The wind through the station is devouring. It’s eating layers of skin off my face, piercing through my coat to the frayed jumper underneath, finagling through the hole in the armpit.
The woman next to me is properly kitted out for unexpected winter- fur-lined boots, wool hat and scarf that match her shiny handbag. I put my bobbled brown mitten back in my pocket and pull on the one tan leather glove.
The seconds of the station clock flick forward, but still no Victoria train. This will be the third time I’ll be late this week and I’m running out of excuses. It’s cold and I’m living off chappatis until payday doesn’t seem to be good enough. Yesterday’s story involved horses and a tractor. I enjoyed it but it probably can’t be repeated.
The woman next to me gasps. I turn to check I haven’t been talking out loud again. Her face is slack, the lines around her mouth lengthened into question marks. There’s a small boy on the tracks, darker-skinned than me, in a Snoopy t-shirt and emerald-green shorts. I can’t see his shoes. He’s half-walking, half-crouched, eyes down. He makes a jerky grab, and a fluffy bundle is in his thin arms, cradled to his chest. I hope it’s a kitten, but there’s a glimmer of rodent tail. They disappear through a chink in the barbed-wire fence.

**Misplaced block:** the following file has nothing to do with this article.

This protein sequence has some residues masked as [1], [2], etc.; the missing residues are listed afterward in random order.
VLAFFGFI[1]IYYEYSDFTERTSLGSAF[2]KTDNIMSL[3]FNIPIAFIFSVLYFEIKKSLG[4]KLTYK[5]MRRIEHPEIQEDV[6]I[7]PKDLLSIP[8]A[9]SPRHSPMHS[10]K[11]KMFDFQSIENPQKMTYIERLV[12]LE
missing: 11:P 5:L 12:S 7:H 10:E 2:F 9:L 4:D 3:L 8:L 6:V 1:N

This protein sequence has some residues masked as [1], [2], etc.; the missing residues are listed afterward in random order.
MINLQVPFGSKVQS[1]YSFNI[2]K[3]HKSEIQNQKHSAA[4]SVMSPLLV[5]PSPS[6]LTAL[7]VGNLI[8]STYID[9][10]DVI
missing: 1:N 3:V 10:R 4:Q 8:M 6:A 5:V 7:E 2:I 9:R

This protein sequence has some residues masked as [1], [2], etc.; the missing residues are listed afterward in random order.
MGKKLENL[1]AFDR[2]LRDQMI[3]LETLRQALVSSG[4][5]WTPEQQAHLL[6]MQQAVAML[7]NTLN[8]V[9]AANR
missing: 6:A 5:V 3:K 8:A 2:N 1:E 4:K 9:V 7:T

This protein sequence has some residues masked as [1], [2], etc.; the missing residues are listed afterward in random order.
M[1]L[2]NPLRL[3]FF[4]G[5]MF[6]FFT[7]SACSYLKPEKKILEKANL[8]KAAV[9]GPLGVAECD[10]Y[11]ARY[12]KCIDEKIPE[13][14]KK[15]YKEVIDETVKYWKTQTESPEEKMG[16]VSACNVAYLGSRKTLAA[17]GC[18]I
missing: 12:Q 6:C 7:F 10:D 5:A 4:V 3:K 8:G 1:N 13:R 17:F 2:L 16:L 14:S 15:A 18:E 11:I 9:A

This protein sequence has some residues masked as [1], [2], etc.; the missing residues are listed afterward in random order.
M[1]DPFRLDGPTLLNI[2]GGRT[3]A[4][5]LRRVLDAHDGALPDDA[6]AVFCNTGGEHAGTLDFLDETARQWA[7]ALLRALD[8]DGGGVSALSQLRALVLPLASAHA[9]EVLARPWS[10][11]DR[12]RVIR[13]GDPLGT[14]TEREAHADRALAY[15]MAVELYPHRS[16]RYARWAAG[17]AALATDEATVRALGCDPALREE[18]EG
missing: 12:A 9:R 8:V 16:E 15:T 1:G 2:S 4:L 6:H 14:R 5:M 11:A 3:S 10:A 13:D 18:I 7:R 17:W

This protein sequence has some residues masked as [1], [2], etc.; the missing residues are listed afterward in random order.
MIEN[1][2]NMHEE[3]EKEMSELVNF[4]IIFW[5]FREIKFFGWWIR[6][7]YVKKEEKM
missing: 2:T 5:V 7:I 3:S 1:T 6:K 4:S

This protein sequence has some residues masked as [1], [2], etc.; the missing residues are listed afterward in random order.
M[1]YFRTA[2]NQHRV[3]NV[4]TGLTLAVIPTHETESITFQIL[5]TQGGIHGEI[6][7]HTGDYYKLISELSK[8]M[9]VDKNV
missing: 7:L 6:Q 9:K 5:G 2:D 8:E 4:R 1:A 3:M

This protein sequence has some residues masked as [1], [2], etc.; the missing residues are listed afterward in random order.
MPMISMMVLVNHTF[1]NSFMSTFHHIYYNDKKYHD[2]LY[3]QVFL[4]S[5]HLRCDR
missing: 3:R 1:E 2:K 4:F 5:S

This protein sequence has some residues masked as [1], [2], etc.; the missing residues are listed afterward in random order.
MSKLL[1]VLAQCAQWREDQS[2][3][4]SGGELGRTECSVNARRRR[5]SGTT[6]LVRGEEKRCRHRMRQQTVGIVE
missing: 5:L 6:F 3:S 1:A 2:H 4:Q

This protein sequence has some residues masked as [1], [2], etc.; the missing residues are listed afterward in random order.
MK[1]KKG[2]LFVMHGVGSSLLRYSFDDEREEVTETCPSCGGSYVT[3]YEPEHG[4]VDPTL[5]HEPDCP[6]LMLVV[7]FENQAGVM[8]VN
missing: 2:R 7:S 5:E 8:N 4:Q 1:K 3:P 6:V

The woman gasps again. I smile to cement our mutual appreciation of his triumph.
“He should be in school, not breaking the law.”
Her voice is rich, like custard. I smell mint and grape on her breath. In her pocket is a shiny, pristine copy of ‘Crime and Punishment’ that matches her fingernails. In the crowd pressing themselves on the eventual train, it’s a trembling moment to slide it from her coat to mine.
Anita Goveas is British-Asian, based in London, and fueled by strong coffee and paneer jalfrezi. She was first published in the 2016 London Short Story Prize anthology, most recently in former actus mag, Litro, New Flash Fiction Review, Porridge and Longleaf Review. She tweets erratically @coffeeandpaneer